Food around the world: History students put on potluck to support Syrian refugees

Thursday's event was planned by students of Lori Bihler's History of the Holocaust course.

Update: In an email sent out to faculty and the student body on Dec. 19, Bihler said over $1,300 in donations were collected in total.

In an effort to support Syrian refugee families who live in the MetroWest area, a group of FSU history majors have decided to give back.

On Thursday, Dec. 14 in the Forum, students from history professor Lori Bihler’s History of the Holocaust and Genocide class, hosted the “Taste of Framingham State” – a potluck benefit comprised of dishes made both by students and restaurants in the MetroWest area.

Although the event was free and open to the public, the group encouraged attendees to offer lightly used winter clothing and give monetary donations to the Jewish Family Service of MetroWest (JFS), a non-profit organization that is supporting six Syrian refugee families living in the Framingham area.

As of press time, approximately $700 was raised during the event, according to Bihler, but the group is still calculating online donations. With the collected proceeds, the class plans to buy the families laptops loaded up with English-learning software.

Senior Kieran Shakeshaft, one of the three student leaders spearheading the project, said,

“We were really concerned with having a long-term benefit for the Syrian families, versus just, ‘Here’s a fun event. Framingham State loves you. Welcome to Framingham, and goodbye. We are never going to see you again.’”                                                                                        

At its inception, the “Taste of Framingham State” potluck was a civic-engagement class project three students developed for one of course’s bigger group assignments.

All the students in the Holocaust class were tasked with devising a proposal that would aid Syrian refugees who live in the area. Before the start of the semester, Bihler was awarded a $1,000 grant from the Center for Diversity and Inclusion to fund the class project that was most feasible, both economically and logistically.

Bihler said many students often feel dejected after completing the class, due to course’s serious and somber subject matter.

“So, I thought, ‘Why don’t I get the students to do something positive for people who have just escaped mass atrocities? They would leave the class with a sense of agency or accomplishment,'” she said.

In October, Bihler asked the directors of JFS to come to one of her classes to discuss the resources the refugee families are lacking and to see how the class could provide support.

One group, comprised of Shakeshaft and seniors Alyssa Campbell and Mike Thomas, took note of the refugees’ love of food.

“[JFS] mentioned that a lot of their socializing is around food, and cooking is something they are proud of,” Bihler said.

The group started planning out their project shortly after the directors came to campus – scribbling out their ideas on the classroom’s chalkboard on a day class had been canceled.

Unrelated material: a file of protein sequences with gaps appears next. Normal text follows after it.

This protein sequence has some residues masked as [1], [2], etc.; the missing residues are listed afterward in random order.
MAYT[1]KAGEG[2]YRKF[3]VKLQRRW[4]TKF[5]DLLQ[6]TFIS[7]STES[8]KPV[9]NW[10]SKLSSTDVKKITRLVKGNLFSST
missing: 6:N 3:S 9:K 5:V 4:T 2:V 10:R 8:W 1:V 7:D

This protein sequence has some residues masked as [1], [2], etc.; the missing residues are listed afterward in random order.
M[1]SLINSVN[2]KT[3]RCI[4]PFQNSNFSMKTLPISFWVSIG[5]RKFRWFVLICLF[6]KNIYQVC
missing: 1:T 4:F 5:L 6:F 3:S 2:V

“All three of us were on campus that day anyway,” said Thomas. “It was just the three of us in that room and we were like, ‘OK, so what are we going to do?’ And we literally were there for the two hours.”

Shakeshaft said the group decided to offer free food early on in the planning process, as it would be a good motivator to get people to come out and donate.

The group settled on the idea of offering a potluck comprised of dishes that represented  Framingham State’s diverse population.

“My idea going into this is that students of the Framingham State campus come from all sorts of walks of life,” said Campbell. “We come from all around the world, so it’s a chance to show that even if we are part of this one centralized community at FSU, and of the greater MetroWest area, we are embodying the cultures of the world.”

After the group presented their idea to Bihler, the whole class rallied together to make it a reality – each student playing a part in planning the event.

“‘The Taste of Framingham State really encompassed everything everyone wanted to do,” said Bihler. “It allowed people to bring their own food from their home countries. It allowed everyone in the class to be involved. … [It] had the longest lasting impact with this money.”

During the event, President F. Javier Cevallos commended both the students putting on the potluck and JFS for their hard work in the Syrian Humanitarian Project – a joint coalition comprised of seventeen Boston Jewish organizations, according to the JFS website.

“Tonight, we are here together because we want to help,” he said. “We want to make sure these families succeed – that they are part of the American Dream. I really have no words to express how proud I am of this community and our campus and our students today.”

Executive Director of JFS Marc Jacobs said through the Syrian Humanitarian Project, the organization has been able to develop “an inclusive experience” for the eight families in the MetroWest area, six of which live in Framingham.

He thanked FSU for “embracing the program.

“I’m just honored to be with you tonight,” he said. “Thank you for all you’ve done.”

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